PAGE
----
Serum amyloid A (SAA) and haptoglobin (Hp) levels were determined in 25 cows suffering from amyloidosis. SAA levels in cows with amyloidosis ranged between < 0.3 and 225.8 μg/ml, with a median level of 105.1 μg/ml, and Hp levels ranged between < 20 and 1860 μg/ml, with a median level of 950 μg/ml. These levels were significantly higher than the levels observed in healthy cows (SAA levels ranged from < 0.3 to 13.5 μg/ml, with median of 1.4 μg/ml, and Hp levels were undetectable in all cases), but were not significantly different from the levels observed in control cows with chronic inflammation. There was a significant correlation between SAA and Hp levels in cows with chronic inflammation , but not in cows with amyloidosis. It was concluded that the serum SAA levels in cows with amyloidosis might be changed by some factor other than inflammation.
Growth factors, Platelet Derived Growth Factor (PDGF) and Transforming Growth Factor (TGF)-β, were demonstrated in vertebrate and invertebrate immmunocytes. It is generally known that the growth factors are important in various biological processes, such as the regulation of cell differentiation, development and wound healing. In the present study, the presence of TGF-β1 and PDGF-receptor-α in plasmatocytes and PDGF-AB in granulocytes of a soft tick, Ornithodoros moubata, was confirmed immunohistochemically. The tick midgut might be damaged by intracellular digestion and penetration of protozoa. Therefore, it is considered that PDGF from granulocytes may affect the PDGF-receptor-α in plasmatocytes and TGF-β from plasmatocytes may function to repair the midgut. The results obtained here add to the elucidation of the functions of tick hemocytes.
The expressions of cytokeratin 8 and 18 (CK8 and CK18) in the normal canine skin (2 cases) and cutaneous adnexal tumors (127 cases) were investigated immunohistochemically. In the normal skin, co-expression of CK8/18 was found in the glandular epithelium of apocrine sweat glands, and single CK8-immunoreactivity was detected occasionally in the external root sheath at the isthmus and suprabulbar regions of the hair follicles. Neoplastic glandular epithelial cells in all apocrine gland tumors (21/21 cases, 100%) had co-expression of CK8/18. In trichoblastomas (27/28 cases, 96%), most neoplastic cells were diffusely positive for CK8, but those were negative for CK18. Single CK8-expression was also observed in basaloid neoplastic cells in several cases of trichoepitheliomas (7/19 cases, 37%) and pilomatricoma (1/7 cases, 14%). In several cases of trichoblastomas (4/28 cases, 14%) and trichoepitheliomas (2/19 cases, 11%), tumor cells forming glandular structures had co-expression of CK8/18. There were no positive reactions for both CK8 and 18 in infundibular keratinizing acanthomas, and sebaceous and hepatoid gland tumors. The present findings indicate that co-expression of CK8/18 is a specific feature of apocrine sweat glands and single CK8-expression represents the natures of external root sheath or pluripotential stem cells. Thus, the combination of CK8- and 18-immunostainings may have the utility to confirm the directions of differentiation in canine cutaneous adnexal tumors providing a reliable hallmark for histopathological diagnoses.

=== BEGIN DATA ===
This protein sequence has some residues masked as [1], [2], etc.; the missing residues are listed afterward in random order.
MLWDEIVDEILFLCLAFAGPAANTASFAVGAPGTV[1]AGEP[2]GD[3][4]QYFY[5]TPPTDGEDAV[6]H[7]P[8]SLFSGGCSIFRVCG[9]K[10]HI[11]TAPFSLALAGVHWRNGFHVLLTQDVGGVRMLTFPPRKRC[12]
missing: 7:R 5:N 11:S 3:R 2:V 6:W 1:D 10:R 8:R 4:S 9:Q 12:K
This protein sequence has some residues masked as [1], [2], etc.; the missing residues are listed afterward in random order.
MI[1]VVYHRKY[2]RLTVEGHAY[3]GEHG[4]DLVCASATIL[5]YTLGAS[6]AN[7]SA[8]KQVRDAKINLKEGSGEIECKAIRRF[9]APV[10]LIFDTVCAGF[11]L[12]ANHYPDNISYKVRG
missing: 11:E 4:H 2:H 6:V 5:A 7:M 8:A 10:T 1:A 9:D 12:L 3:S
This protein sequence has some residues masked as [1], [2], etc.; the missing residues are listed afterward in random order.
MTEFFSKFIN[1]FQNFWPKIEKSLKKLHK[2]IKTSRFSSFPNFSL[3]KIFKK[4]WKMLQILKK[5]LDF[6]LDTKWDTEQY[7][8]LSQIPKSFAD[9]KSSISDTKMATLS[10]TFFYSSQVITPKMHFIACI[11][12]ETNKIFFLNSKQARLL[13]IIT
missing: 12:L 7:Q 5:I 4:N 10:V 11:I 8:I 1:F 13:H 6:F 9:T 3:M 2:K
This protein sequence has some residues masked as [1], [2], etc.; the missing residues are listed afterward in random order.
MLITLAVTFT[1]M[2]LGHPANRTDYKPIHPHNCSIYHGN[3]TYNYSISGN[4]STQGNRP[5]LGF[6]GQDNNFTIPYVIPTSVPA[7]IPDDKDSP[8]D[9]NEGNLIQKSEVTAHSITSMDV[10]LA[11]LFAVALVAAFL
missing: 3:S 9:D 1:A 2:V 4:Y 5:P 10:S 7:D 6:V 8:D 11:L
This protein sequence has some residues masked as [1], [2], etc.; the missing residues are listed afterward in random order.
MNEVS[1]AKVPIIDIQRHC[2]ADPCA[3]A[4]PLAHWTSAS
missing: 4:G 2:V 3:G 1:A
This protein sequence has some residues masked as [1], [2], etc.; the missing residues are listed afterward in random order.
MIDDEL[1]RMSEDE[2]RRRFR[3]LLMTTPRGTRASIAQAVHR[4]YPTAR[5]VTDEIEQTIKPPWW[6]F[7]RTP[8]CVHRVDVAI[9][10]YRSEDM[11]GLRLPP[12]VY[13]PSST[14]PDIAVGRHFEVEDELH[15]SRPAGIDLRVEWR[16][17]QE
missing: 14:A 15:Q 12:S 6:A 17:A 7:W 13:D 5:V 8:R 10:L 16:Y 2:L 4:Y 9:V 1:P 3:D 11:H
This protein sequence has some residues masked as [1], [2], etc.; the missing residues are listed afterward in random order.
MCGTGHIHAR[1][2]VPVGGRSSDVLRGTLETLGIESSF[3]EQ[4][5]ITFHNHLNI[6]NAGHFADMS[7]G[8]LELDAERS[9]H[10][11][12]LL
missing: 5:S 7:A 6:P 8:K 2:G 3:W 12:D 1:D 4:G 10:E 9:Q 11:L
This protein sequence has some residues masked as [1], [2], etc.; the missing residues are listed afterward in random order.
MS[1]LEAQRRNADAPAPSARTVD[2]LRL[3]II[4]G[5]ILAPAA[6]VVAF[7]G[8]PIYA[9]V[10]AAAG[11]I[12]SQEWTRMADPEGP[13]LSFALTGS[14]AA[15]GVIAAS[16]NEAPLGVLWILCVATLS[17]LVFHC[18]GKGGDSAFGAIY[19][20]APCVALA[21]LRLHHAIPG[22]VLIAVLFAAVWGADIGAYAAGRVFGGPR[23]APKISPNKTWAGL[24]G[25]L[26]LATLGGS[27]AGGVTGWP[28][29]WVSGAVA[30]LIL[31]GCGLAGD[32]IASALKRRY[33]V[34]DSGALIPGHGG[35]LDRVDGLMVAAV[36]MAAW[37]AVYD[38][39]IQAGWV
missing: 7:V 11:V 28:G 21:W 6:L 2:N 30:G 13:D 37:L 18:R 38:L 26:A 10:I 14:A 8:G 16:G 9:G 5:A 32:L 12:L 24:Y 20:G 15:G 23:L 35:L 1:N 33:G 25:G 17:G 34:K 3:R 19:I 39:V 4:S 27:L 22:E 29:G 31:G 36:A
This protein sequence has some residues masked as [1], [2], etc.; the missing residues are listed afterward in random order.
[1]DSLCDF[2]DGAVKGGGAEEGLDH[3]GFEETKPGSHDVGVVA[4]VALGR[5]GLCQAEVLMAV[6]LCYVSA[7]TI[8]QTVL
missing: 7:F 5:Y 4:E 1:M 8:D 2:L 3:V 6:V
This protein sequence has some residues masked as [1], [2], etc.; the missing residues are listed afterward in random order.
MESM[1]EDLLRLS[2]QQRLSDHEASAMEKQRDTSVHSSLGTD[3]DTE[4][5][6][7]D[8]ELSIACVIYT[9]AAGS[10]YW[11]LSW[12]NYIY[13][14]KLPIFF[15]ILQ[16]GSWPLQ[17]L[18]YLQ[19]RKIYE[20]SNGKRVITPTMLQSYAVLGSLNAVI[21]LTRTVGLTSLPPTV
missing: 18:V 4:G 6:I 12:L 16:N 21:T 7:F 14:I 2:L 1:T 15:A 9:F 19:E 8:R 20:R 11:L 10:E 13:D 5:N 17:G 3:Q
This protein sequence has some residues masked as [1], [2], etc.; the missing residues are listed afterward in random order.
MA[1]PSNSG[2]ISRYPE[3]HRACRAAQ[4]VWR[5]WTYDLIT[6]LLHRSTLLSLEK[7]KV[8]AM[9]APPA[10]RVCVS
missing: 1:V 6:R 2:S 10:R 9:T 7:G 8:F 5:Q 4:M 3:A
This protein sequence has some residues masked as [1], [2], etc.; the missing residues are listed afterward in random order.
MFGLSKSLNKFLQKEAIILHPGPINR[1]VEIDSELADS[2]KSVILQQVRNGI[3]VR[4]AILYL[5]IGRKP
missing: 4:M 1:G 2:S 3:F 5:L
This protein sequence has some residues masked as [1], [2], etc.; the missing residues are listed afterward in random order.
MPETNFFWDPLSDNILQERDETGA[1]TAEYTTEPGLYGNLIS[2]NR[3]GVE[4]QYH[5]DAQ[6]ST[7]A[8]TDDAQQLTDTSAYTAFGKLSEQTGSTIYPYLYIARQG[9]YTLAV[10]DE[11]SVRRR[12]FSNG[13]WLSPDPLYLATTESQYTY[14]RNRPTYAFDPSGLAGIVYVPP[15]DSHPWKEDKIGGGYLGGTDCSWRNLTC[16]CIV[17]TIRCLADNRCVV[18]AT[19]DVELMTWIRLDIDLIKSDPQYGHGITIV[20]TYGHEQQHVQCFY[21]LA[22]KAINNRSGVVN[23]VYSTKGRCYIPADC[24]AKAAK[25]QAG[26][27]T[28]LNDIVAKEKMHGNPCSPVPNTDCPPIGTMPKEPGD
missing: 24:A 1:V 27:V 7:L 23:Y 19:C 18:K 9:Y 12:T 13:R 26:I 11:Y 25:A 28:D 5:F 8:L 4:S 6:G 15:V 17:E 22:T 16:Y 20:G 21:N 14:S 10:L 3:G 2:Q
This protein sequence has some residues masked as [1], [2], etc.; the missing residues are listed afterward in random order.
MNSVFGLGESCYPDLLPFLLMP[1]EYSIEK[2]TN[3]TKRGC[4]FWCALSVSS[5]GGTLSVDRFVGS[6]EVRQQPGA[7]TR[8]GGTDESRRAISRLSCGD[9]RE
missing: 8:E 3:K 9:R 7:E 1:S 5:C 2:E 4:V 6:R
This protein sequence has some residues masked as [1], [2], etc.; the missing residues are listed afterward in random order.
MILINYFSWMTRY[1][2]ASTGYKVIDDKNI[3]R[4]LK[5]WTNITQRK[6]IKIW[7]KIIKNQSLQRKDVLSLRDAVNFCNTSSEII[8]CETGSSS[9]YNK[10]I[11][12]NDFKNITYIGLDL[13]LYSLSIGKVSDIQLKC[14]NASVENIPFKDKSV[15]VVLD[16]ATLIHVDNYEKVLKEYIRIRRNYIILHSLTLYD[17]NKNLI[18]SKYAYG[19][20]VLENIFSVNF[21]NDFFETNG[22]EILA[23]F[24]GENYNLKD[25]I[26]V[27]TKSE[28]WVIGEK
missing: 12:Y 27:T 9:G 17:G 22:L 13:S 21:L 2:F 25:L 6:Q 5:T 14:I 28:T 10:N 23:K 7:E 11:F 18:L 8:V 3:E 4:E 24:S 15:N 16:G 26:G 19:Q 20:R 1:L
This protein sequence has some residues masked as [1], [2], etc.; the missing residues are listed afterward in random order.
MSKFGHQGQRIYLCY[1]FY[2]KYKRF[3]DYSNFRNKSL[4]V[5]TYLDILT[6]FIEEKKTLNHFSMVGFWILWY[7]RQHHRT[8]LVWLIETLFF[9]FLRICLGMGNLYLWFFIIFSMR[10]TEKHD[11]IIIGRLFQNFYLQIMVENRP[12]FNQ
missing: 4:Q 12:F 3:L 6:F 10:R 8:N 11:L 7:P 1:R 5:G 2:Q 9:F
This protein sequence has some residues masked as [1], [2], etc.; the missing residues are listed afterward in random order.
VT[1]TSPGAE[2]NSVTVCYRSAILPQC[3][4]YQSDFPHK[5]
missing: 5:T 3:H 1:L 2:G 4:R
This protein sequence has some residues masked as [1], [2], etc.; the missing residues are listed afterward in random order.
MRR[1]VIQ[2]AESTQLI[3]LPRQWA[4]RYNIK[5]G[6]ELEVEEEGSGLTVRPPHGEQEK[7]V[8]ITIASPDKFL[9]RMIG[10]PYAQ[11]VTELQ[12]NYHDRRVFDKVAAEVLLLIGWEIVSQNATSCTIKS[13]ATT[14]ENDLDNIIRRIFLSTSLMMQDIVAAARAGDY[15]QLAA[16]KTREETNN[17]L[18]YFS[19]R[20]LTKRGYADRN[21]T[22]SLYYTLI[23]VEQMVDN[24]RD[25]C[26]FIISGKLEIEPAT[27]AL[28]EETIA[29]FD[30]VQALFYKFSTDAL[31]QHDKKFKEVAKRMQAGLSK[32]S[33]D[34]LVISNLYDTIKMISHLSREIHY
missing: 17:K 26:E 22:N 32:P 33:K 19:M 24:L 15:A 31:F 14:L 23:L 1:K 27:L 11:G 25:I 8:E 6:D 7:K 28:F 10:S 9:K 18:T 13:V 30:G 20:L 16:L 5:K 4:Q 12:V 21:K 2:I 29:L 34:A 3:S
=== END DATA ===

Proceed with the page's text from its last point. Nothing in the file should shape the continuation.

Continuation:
To investigate whether inactivation of the p53 and retinoblastoma (Rb) protein pathways contributes to the development of canine hemangiosarcoma (HSA), we examined immunohistochemically the expression of p53, Rb, phosphorylated Rb (phospho-Rb), p16, and cyclin D1 in 39 spontaneous canine HSAs and 10 hemangiomas. In addition, mutations in the p53 gene were analyzed by polymerase chain reaction (PCR)-single-stranded conformation polymorphism and PCR direct sequencing; furthermore, we quantified cyclin D1 mRNA by semiquantitative real-time reverse transcription-PCR. Positive immunoreactivity for p53 was observed in 17.9% of HSAs. However, mutations were not detected in these cases. The labeling indices for Rb, phospho-Rb, and cyclin D1 were markedly higher in all HSAs than in hemangiomas. Of the 7 cases with cyclin D1-positive immunoreactivity, 4 overexpressed cyclin D1 mRNA (to a level more than 10-fold higher than that of GAPDH mRNA). The p16 protein was clearly detected in all hemangiomas; however, 82% of the neoplastic cells in HSA showed a loss of or low immunoreactivity. These results suggest that alteration of the p16-cyclin D1-Rb pathway, rather than the p53 pathway, may be associated with the pathogenesis of canine HSA.